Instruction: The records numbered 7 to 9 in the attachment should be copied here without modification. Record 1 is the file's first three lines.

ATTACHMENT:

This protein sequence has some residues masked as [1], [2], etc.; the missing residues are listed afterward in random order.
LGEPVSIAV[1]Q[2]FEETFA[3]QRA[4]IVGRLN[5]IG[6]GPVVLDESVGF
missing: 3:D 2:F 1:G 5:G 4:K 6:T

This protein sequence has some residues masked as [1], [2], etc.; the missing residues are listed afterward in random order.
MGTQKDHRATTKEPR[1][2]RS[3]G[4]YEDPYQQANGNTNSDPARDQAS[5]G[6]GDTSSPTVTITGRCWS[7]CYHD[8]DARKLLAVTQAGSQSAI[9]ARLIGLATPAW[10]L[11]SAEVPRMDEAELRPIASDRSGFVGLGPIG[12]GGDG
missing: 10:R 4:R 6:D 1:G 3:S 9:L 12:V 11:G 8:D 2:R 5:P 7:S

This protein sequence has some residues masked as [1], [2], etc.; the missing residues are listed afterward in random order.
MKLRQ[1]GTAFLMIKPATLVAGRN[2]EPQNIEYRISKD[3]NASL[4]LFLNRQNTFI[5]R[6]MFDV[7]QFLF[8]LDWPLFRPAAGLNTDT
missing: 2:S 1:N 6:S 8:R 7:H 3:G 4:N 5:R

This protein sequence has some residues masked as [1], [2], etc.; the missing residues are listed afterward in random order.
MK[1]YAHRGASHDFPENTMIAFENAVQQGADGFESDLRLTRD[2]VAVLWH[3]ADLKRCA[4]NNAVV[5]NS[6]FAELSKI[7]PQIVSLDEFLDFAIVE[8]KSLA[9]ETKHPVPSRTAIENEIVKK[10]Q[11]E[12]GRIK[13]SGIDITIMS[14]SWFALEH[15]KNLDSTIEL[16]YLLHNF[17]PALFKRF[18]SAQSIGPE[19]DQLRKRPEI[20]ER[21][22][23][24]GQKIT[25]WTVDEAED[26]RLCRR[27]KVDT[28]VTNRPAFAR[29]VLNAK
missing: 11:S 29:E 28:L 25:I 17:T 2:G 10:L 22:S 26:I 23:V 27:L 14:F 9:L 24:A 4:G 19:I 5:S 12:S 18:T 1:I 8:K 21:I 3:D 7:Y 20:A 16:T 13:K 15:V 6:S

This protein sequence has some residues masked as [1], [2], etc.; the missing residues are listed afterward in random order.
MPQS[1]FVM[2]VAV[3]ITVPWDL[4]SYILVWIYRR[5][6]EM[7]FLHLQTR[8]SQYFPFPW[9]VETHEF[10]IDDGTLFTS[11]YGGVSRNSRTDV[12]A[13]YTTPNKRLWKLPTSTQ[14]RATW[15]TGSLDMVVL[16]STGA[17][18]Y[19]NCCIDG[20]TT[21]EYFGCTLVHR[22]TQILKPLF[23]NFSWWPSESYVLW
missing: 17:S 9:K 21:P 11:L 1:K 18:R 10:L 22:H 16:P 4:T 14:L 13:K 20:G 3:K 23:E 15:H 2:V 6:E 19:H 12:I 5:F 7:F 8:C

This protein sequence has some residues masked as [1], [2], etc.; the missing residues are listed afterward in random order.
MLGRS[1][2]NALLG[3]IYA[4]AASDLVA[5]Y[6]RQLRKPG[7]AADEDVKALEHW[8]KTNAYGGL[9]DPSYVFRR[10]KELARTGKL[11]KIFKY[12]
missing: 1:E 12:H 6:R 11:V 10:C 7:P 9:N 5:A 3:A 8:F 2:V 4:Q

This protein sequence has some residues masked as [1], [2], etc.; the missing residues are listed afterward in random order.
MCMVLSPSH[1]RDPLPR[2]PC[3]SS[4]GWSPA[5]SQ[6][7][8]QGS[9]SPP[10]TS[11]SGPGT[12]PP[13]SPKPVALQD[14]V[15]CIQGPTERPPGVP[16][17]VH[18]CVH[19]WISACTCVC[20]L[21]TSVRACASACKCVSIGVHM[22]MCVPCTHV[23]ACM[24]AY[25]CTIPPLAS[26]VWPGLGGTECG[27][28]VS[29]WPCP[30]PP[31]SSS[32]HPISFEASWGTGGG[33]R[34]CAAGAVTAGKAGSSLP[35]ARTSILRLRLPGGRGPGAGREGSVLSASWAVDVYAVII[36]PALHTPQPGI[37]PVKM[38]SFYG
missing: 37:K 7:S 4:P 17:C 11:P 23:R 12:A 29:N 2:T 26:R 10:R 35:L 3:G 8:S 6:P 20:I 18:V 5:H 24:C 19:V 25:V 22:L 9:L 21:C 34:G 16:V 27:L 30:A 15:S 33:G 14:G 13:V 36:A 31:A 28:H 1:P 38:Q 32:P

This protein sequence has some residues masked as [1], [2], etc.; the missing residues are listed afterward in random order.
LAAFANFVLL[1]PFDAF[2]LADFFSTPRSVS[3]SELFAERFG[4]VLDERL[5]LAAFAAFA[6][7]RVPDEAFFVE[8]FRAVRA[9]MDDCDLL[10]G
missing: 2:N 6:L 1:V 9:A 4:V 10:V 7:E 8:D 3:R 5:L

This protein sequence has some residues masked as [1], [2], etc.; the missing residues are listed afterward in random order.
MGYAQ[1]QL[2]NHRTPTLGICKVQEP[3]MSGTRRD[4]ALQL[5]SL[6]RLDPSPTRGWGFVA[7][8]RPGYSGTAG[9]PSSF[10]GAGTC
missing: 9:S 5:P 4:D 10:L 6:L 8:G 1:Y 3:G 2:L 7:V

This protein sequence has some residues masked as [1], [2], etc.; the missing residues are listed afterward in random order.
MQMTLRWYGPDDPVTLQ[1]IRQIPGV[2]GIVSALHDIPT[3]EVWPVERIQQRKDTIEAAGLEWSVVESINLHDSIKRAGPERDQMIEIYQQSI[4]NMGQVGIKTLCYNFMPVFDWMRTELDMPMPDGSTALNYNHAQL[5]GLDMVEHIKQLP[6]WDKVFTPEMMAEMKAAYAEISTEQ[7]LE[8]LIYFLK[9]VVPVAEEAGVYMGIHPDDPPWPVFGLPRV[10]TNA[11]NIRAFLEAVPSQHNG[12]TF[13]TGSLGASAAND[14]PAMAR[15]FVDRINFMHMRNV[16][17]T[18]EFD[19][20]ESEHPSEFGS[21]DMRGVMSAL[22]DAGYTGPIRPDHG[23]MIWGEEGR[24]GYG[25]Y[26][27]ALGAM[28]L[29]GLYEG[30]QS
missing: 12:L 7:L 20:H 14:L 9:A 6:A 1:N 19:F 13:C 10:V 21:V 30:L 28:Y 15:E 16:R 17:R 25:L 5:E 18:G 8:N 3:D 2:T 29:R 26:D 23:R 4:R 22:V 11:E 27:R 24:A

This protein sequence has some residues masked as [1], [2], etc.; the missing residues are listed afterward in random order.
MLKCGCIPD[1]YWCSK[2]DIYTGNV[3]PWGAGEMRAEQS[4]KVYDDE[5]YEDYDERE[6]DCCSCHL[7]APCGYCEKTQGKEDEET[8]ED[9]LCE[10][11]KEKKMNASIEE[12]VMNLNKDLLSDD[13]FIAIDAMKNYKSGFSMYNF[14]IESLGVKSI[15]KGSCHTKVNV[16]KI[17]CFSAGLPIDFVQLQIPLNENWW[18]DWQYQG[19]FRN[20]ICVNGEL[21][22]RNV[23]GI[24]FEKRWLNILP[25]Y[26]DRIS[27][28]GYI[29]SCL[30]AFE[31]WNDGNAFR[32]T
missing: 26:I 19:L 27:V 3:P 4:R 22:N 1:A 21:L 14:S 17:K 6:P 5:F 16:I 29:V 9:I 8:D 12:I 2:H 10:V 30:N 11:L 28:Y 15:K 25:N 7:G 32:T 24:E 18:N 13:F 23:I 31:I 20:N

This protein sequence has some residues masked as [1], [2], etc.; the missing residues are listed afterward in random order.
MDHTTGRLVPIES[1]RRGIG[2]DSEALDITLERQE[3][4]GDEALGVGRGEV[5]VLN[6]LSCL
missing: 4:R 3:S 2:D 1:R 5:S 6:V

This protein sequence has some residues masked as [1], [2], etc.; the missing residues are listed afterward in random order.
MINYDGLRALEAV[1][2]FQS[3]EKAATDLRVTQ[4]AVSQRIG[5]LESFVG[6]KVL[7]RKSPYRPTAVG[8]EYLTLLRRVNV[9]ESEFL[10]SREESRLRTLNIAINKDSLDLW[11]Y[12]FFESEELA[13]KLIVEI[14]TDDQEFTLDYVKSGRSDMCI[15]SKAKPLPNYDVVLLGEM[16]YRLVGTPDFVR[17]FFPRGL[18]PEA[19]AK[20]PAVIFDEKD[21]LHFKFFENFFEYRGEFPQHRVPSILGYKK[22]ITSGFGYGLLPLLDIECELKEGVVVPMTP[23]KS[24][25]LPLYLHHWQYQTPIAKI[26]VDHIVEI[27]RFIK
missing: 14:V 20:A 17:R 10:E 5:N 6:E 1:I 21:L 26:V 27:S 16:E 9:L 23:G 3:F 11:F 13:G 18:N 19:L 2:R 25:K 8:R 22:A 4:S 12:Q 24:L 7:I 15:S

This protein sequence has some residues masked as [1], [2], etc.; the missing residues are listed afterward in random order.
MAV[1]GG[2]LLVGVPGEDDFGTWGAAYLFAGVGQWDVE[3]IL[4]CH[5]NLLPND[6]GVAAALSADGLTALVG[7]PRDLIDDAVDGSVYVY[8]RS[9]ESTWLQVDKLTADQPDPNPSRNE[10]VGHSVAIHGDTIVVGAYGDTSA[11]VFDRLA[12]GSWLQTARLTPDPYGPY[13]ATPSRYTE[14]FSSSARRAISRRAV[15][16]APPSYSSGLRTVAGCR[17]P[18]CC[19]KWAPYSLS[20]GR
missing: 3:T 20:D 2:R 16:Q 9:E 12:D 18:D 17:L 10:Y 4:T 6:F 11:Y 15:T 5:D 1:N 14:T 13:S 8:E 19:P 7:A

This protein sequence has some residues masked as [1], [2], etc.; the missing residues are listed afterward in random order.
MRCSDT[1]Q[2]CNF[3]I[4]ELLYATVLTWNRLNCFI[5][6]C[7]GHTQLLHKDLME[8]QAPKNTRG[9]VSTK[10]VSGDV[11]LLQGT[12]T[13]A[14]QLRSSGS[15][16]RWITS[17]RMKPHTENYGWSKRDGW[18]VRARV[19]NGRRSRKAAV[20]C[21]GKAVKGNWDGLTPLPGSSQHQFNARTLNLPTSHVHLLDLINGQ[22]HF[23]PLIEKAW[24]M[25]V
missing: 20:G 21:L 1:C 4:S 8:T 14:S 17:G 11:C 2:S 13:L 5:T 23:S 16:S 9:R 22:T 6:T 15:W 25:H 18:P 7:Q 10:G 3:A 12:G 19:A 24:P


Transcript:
This protein sequence has some residues masked as [1], [2], etc.; the missing residues are listed afterward in random order.
MCMVLSPSH[1]RDPLPR[2]PC[3]SS[4]GWSPA[5]SQ[6][7][8]QGS[9]SPP[10]TS[11]SGPGT[12]PP[13]SPKPVALQD[14]V[15]CIQGPTERPPGVP[16][17]VH[18]CVH[19]WISACTCVC[20]L[21]TSVRACASACKCVSIGVHM[22]MCVPCTHV[23]ACM[24]AY[25]CTIPPLAS[26]VWPGLGGTECG[27][28]VS[29]WPCP[30]PP[31]SSS[32]HPISFEASWGTGGG[33]R[34]CAAGAVTAGKAGSSLP[35]ARTSILRLRLPGGRGPGAGREGSVLSASWAVDVYAVII[36]PALHTPQPGI[37]PVKM[38]SFYG
missing: 37:K 7:S 4:P 17:C 11:P 23:R 12:A 29:N 2:T 26:R 10:R 35:L 3:G 8:S 6:P 20:I 18:V 5:H 24:C 19:V 25:V 22:L 9:L 21:C 34:G 16:V 27:L 30:A 15:S 33:G 14:G 13:V 36:A 31:A 28:H 1:P 38:Q 32:P

This protein sequence has some residues masked as [1], [2], etc.; the missing residues are listed afterward in random order.
LAAFANFVLL[1]PFDAF[2]LADFFSTPRSVS[3]SELFAERFG[4]VLDERL[5]LAAFAAFA[6][7]RVPDEAFFVE[8]FRAVRA[9]MDDCDLL[10]G
missing: 2:N 6:L 1:V 9:A 4:V 10:V 7:E 8:D 3:R 5:L

This protein sequence has some residues masked as [1], [2], etc.; the missing residues are listed afterward in random order.
MGYAQ[1]QL[2]NHRTPTLGICKVQEP[3]MSGTRRD[4]ALQL[5]SL[6]RLDPSPTRGWGFVA[7][8]RPGYSGTAG[9]PSSF[10]GAGTC
missing: 9:S 5:P 4:D 10:L 6:L 8:G 1:Y 3:G 2:L 7:V